Don't do polls! They're addictive 

The joy of politics is watching people freak out over polls. Pollsters perform them, the news outlets run them and the activist community freaks out over the results. The advantaged act as if Nostradamus had come from the 16th century with a forecast from his golden tripod. The disadvantaged seek some reason, any reason, for why the poll is wrong. To be a pollster is to learn that no politician or consultant has friends, only interests. You're only good if you're sleeping with them.
For the political consumer, the best information in polls gets ignored in the horse-race mind-set that governs how polls are used in the media and how politicians treat polls. The best information is inside the polls, in the "crosstabs." You learn why some politicians do better than others, and you glean knowledge about what campaigns need to do or where they'll target their efforts.
For instance, if you look at the last poll Bill Shapard and I conducted for KWTV News 9 (available at, Democratic Gov. Brad Henry is up 22 points over Republican U.S. Rep. Ernest Istook, and Republican Rep. Todd Hiett and Democratic Rep. Jari Askins are tied in the lieutenant governor's race. Istook and Hiett are both being outspent by their opponents, but there is a 22-point differential in their performance. Why?
A look in the crosstabs indicates the deficiencies of Istook relative to Hiett in the electorate. Henry and Istook are statistically tied among frequent churchgoers (about 30 percent of all respondents), while Hiett has a commanding 30-point lead over Askins among the same frequent churchgoers. Istook trails Henry by 25 points among weekly churchgoers (another 30 percent of respondents), while Hiett is only eight points back of Askins among the same group. Istook is having trouble with the most religious and evangelical of Republican voters, and it is a large part of the reason he is not in contention five weeks out from election. Or, Hiett's "Gather Family Hour"-styled campaign has kept the faithful home with him.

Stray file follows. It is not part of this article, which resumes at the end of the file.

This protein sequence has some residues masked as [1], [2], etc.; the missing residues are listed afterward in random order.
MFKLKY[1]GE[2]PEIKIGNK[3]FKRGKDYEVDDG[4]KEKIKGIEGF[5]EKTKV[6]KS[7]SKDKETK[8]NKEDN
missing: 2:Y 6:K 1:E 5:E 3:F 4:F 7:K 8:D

The gender gap that is usually evident in party politics is absent in the governor's race. Henry is leading similarly among men and women, while Hiett and Askins each command similar leads among their respective gender.
Well, now you've had a peek, maybe you want some more? Good! Go look at the other statewide races, and see where Oklahoma Democrats defy convention by attracting usually Republican votes, or where Democrats are not making inroads in the electorate despite their incumbency. The governor and the attorney general are doing well, but for the electorate writ large, Democrats for insurance commissioner, treasurer, labor commissioner and auditor have yet to make their case, and to mobilize either their base or the potential crossover vote in the manner of Henry and Drew Edmondson.
Look deep in the polls for the unconvinced voters. It will tell you where effort will be placed in the coming month, and what kind of messages politicians will run on. Istook's campaign has to run on immigration because it is a message that appeals to the slipping base, of manly conservative evangelical Protestants. They first must dislodge Henry from his Zen incumbency, which makes him attractive because state government represents the only effective government seen by Oklahomans over the past two years. - Keith Gaddie 
Gaddie is a professor of political science at the University of Oklahoma and partner in

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